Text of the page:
Striking part-time faculty at the New School—now into their third week out of the classroom—overwhelmingly rejected what the university called its “last, best and final offer.”
The dispute, which ACT-UAW Local 7902 says has halted classes for 10,000 students, will now move to mediation.
The local, representing adjunct and part-time instructors, has maintained a spirited picket line outside the University Center in Greenwich Village alongside students, full-time instructors and other allies since going on strike Nov. 16.
Negotiations to replace the contract that had expired in 2019 had gone on for nearly five months. They covered a wide range of issues—health-benefits costs, job security, paid family leave, raises adjusted to inflation and pay for non-instructional hours. Nearly 90 percent of the New School’s more than 2,000 instructors are not full time.
“They’ve exploited us,” said Graham MacIndoe, an associate photography professor who has been part time for 11 years.
“I do double the amount of time I get paid for, at least. I don’t get paid for syllabus. I don’t get paid for creating lectures. I don’t get paid for grading. I don’t get paid for emailing people on Tuesday nights. I don’t get paid for the emotional support that I’ve given students over many years but specifically during the pandemic.”
The administration, citing a pandemic revenue shortfall of $130 million and an annual operating budget of $454 million, says what the union wants would cost $683 million over the five years of a new contract. The local countered that the university’s offer, which included a proposed 18-percent raise over five years, failed to address members’ key concerns.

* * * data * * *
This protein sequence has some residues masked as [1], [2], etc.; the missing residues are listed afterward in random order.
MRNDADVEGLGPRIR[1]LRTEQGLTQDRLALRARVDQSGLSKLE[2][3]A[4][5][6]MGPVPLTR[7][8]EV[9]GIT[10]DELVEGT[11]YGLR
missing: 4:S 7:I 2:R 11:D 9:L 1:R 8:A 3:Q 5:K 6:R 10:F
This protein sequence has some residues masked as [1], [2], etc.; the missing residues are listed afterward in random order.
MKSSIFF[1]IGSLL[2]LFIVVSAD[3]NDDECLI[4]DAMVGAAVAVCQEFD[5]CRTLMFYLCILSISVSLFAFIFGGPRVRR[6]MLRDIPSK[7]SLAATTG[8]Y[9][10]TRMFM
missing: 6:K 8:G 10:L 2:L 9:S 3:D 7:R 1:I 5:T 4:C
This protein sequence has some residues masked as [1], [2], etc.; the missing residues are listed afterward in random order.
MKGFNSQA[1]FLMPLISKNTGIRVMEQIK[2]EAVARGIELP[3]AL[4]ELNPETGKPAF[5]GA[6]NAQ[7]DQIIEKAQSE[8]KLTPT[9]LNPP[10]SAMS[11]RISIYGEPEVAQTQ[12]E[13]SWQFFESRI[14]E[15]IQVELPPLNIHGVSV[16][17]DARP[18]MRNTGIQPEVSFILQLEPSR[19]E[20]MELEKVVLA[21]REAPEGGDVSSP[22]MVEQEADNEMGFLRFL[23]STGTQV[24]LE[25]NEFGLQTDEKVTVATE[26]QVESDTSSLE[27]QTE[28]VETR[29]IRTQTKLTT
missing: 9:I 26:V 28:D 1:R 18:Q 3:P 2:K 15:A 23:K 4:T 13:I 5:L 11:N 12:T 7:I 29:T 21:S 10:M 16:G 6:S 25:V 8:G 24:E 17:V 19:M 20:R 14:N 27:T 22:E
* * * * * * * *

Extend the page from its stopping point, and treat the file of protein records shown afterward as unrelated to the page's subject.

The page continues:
On Tuesday, as the picket line grew to hundreds by mid-afternoon, protestors marched below the gleaming glass facade of the 16-story center that opened in 2014 at a projected cost of more than $350 million.
Slick decals along the building’s street-level windows announces a selection of course names such as “Inequality and Varieties of Capitalism,” “Critical Fashion” and “Social Justice, Artists as Activists. “
The windows also reflect scenes of icketers beat drums, clapping in unison and waving protest signs. MacIndoe compared the sight to walking into a bakery where alluring cakes are kept just out of reach behind glass.
“They’ve basically sprinkled crumbs at us,” MacIndoe said.
Characterizing the university’s ultimatum as an “aggressive union-busting tactic,” the local posted the 100-page offer online.
After a weekend to look it over, strikers remained unmoved.
“We ain’t settling,” MacIndoe said while walking the picket line on Fifth Avenue. “I’ll be here.”